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Telemedicine Appointments Aren't Available for All Social Groups

Socioeconomic Barriers to Telemedicine Appointments Remain

Although the rapid rise of telemedicine has proven invaluable for much of the US population over the last year, this has not held true for everybody. As with traditional health care, social factors are still hindering telemedicine’s reach to some communities. Industry experts are warning that as telemedicine appointments become a permanent part of the “new normal” of health care delivery, proactive measures must be taken to ensure that patients are not continually stymied by social factors in trying to access health care via telemedicine. Read more

Telemedicine Regulations Represented by Stethoscope, Gavel, and Laptop

The Future of Telemedicine Regulations under the Biden Administration

Twelve months ago, few, if any, could have predicted that the public health emergency caused by the COVID-19 pandemic would linger on into a new presidential administration. Dissatisfied by the lackluster pandemic relief bill passed by Congress and signed by President Trump just before Christmas, which failed to extend the pandemic’s eased stance on telemedicine regulations, industry stakeholders are now looking to President-elect Biden and the 117th Congress to sanction more permanent measures in order to preserve the sudden rise in telemedicine usage during the pandemic. Read more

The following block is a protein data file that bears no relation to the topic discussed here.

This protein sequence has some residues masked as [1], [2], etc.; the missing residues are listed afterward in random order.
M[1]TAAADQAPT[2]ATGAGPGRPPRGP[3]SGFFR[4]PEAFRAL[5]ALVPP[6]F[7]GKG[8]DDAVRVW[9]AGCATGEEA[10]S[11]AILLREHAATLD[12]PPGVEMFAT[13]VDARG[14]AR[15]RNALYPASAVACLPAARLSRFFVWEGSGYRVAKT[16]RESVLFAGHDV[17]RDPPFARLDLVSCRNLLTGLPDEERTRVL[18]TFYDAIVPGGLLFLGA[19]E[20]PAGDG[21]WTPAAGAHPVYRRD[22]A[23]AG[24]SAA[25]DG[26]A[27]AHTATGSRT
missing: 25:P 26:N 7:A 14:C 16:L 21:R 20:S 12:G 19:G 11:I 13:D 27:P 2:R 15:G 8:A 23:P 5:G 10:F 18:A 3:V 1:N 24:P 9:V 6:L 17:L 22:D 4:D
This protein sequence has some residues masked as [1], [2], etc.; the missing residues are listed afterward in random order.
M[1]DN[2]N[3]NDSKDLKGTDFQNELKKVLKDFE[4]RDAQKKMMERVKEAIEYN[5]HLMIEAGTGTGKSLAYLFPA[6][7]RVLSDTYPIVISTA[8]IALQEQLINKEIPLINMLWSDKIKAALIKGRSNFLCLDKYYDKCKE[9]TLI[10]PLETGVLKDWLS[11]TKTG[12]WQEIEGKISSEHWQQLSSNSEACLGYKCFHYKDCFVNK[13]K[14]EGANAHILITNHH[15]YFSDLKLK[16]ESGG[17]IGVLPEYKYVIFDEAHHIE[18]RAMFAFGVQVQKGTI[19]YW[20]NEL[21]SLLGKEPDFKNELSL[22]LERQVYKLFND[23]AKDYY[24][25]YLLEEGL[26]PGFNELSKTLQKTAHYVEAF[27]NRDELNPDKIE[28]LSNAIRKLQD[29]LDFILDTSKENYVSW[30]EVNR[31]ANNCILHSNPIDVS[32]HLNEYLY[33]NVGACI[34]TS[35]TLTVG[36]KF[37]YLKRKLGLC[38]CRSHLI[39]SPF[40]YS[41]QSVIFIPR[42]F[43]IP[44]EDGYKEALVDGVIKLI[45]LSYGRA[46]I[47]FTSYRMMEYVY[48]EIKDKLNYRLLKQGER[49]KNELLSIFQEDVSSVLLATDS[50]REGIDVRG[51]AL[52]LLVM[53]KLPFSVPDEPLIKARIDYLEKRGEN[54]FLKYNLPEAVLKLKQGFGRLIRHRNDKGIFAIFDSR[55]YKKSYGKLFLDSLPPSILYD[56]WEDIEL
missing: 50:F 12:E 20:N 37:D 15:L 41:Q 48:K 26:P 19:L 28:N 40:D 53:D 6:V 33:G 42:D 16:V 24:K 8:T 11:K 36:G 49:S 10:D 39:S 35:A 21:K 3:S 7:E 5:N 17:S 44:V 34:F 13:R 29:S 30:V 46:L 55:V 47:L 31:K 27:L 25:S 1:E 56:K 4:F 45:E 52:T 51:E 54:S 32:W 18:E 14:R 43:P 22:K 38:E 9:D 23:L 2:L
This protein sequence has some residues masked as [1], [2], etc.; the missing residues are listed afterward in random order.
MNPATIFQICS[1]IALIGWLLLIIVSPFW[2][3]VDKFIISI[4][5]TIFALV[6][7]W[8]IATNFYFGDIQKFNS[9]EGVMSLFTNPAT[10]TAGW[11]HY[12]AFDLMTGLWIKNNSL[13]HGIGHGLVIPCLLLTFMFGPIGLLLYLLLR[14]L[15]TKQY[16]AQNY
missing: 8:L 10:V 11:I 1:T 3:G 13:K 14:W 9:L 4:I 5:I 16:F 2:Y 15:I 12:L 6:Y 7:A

Street sign points to Road to Success during telemedicine revolution

Top 4 Tips for Navigating the Telemedicine Revolution Smoothly

At least one good thing is coming from the COVID-19 pandemic. By necessity, 2020 has seen huge gains in telemedicine utilization as providers and patients seek to reduce the risk of exposure to the virus. This telemedicine revolution is transforming the provider-patient relationship, both positively and negatively, including the unintended consequences of such rapid adoption of telemedicine. Industry specialists are finding that the adoption of Electronic Health Records (EHR), with its unplanned side effects, provides a relevant and useful model for smoothing the transition to telemedicine for both patients and doctors. Read more

Telemedicine for Emergency Rooms Raises Efficiency and Access to Hospital Beds

Telemedicine in Emergency Rooms: An Initial Look